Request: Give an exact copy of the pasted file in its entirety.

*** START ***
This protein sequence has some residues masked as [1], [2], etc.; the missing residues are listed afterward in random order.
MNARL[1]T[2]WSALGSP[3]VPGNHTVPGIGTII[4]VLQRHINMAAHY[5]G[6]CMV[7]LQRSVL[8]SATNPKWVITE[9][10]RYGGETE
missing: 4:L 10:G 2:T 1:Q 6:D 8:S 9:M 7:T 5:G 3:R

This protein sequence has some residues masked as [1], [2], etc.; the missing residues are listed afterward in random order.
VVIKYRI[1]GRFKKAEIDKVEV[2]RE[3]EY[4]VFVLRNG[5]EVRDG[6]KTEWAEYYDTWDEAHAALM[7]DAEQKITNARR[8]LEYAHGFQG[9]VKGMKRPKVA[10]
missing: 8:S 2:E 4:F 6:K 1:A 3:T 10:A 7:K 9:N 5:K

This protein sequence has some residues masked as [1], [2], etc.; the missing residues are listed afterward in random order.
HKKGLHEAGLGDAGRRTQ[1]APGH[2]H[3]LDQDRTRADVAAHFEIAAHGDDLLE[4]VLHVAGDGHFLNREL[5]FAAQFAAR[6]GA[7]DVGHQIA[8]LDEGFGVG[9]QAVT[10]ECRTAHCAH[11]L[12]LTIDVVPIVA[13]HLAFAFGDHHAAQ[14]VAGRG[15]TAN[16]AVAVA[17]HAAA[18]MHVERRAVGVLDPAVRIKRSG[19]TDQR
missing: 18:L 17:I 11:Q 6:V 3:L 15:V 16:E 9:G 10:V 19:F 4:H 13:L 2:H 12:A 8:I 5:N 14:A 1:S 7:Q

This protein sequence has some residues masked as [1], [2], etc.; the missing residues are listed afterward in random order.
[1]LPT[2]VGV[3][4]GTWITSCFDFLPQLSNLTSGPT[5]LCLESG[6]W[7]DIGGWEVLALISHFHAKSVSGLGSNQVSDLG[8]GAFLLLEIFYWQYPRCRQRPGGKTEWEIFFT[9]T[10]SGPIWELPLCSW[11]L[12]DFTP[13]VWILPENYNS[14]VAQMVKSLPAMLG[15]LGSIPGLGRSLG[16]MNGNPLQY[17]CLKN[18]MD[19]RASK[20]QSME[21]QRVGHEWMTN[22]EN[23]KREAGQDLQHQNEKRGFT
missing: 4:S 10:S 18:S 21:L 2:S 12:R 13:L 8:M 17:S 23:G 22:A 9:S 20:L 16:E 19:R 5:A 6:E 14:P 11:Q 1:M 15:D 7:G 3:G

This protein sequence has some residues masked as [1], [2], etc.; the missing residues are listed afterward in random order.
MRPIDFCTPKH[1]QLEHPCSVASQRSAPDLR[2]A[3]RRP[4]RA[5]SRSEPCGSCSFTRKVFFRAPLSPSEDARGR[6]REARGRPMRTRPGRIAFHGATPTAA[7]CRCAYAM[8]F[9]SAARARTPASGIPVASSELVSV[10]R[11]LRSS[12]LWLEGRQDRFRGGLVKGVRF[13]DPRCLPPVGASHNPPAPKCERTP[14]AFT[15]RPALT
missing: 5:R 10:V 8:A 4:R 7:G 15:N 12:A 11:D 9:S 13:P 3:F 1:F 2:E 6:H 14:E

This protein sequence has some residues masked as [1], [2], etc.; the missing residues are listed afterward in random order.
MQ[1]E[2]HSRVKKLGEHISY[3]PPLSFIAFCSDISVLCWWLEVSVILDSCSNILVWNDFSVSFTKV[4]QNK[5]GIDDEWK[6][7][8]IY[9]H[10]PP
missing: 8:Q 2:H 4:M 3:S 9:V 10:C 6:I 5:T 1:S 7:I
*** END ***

This protein sequence has some residues masked as [1], [2], etc.; the missing residues are listed afterward in random order.
MNARL[1]T[2]WSALGSP[3]VPGNHTVPGIGTII[4]VLQRHINMAAHY[5]G[6]CMV[7]LQRSVL[8]SATNPKWVITE[9][10]RYGGETE
missing: 4:L 10:G 2:T 1:Q 6:D 8:S 9:M 7:T 5:G 3:R

This protein sequence has some residues masked as [1], [2], etc.; the missing residues are listed afterward in random order.
VVIKYRI[1]GRFKKAEIDKVEV[2]RE[3]EY[4]VFVLRNG[5]EVRDG[6]KTEWAEYYDTWDEAHAALM[7]DAEQKITNARR[8]LEYAHGFQG[9]VKGMKRPKVA[10]
missing: 8:S 2:E 4:F 6:K 1:A 3:T 10:A 7:K 9:N 5:K

This protein sequence has some residues masked as [1], [2], etc.; the missing residues are listed afterward in random order.
HKKGLHEAGLGDAGRRTQ[1]APGH[2]H[3]LDQDRTRADVAAHFEIAAHGDDLLE[4]VLHVAGDGHFLNREL[5]FAAQFAAR[6]GA[7]DVGHQIA[8]LDEGFGVG[9]QAVT[10]ECRTAHCAH[11]L[12]LTIDVVPIVA[13]HLAFAFGDHHAAQ[14]VAGRG[15]TAN[16]AVAVA[17]HAAA[18]MHVERRAVGVLDPAVRIKRSG[19]TDQR
missing: 18:L 17:I 11:Q 6:V 3:L 15:V 16:E 9:G 10:V 19:F 4:H 13:L 2:H 12:A 8:I 5:N 14:A 1:S 7:Q

This protein sequence has some residues masked as [1], [2], etc.; the missing residues are listed afterward in random order.
[1]LPT[2]VGV[3][4]GTWITSCFDFLPQLSNLTSGPT[5]LCLESG[6]W[7]DIGGWEVLALISHFHAKSVSGLGSNQVSDLG[8]GAFLLLEIFYWQYPRCRQRPGGKTEWEIFFT[9]T[10]SGPIWELPLCSW[11]L[12]DFTP[13]VWILPENYNS[14]VAQMVKSLPAMLG[15]LGSIPGLGRSLG[16]MNGNPLQY[17]CLKN[18]MD[19]RASK[20]QSME[21]QRVGHEWMTN[22]EN[23]KREAGQDLQHQNEKRGFT
missing: 4:S 10:S 18:S 21:L 2:S 12:R 13:L 8:M 17:S 23:G 22:A 9:S 20:L 16:E 19:R 5:A 6:E 14:P 11:Q 1:M 15:D 7:G 3:G

This protein sequence has some residues masked as [1], [2], etc.; the missing residues are listed afterward in random order.
MRPIDFCTPKH[1]QLEHPCSVASQRSAPDLR[2]A[3]RRP[4]RA[5]SRSEPCGSCSFTRKVFFRAPLSPSEDARGR[6]REARGRPMRTRPGRIAFHGATPTAA[7]CRCAYAM[8]F[9]SAARARTPASGIPVASSELVSV[10]R[11]LRSS[12]LWLEGRQDRFRGGLVKGVRF[13]DPRCLPPVGASHNPPAPKCERTP[14]AFT[15]RPALT
missing: 5:R 10:V 8:A 4:R 7:G 15:N 12:A 11:D 9:S 13:P 3:F 1:F 2:E 6:H 14:E

This protein sequence has some residues masked as [1], [2], etc.; the missing residues are listed afterward in random order.
MQ[1]E[2]HSRVKKLGEHISY[3]PPLSFIAFCSDISVLCWWLEVSVILDSCSNILVWNDFSVSFTKV[4]QNK[5]GIDDEWK[6][7][8]IY[9]H[10]PP
missing: 8:Q 2:H 4:M 3:S 9:V 10:C 6:I 5:T 1:S 7:I